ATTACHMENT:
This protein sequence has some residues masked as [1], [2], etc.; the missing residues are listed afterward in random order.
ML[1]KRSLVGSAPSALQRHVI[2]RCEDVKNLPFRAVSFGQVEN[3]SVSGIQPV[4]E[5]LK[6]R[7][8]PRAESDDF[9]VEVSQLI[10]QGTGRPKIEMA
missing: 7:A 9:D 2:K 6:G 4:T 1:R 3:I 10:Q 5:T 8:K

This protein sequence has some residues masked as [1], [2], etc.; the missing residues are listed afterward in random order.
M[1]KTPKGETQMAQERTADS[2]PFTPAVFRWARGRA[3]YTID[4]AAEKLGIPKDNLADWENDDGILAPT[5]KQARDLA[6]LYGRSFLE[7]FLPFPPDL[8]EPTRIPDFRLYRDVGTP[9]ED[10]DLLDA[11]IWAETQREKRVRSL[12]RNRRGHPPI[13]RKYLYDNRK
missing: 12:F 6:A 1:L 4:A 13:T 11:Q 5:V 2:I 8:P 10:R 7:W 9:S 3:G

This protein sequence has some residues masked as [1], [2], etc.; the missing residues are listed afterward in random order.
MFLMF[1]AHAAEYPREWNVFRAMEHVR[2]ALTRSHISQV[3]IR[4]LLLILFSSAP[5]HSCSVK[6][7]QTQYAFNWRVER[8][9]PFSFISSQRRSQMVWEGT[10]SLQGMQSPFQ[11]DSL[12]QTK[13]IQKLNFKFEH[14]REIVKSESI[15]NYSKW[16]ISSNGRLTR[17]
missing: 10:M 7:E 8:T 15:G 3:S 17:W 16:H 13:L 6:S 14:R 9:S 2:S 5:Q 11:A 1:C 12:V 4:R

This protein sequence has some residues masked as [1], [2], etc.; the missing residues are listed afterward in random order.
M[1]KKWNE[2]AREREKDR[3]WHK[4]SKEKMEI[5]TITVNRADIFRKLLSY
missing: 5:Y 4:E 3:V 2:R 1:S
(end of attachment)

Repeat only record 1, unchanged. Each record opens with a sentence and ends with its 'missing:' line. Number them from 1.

This protein sequence has some residues masked as [1], [2], etc.; the missing residues are listed afterward in random order.
ML[1]KRSLVGSAPSALQRHVI[2]RCEDVKNLPFRAVSFGQVEN[3]SVSGIQPV[4]E[5]LK[6]R[7][8]PRAESDDF[9]VEVSQLI[10]QGTGRPKIEMA
missing: 7:A 9:D 2:K 6:G 4:T 1:R 3:I 10:Q 5:T 8:K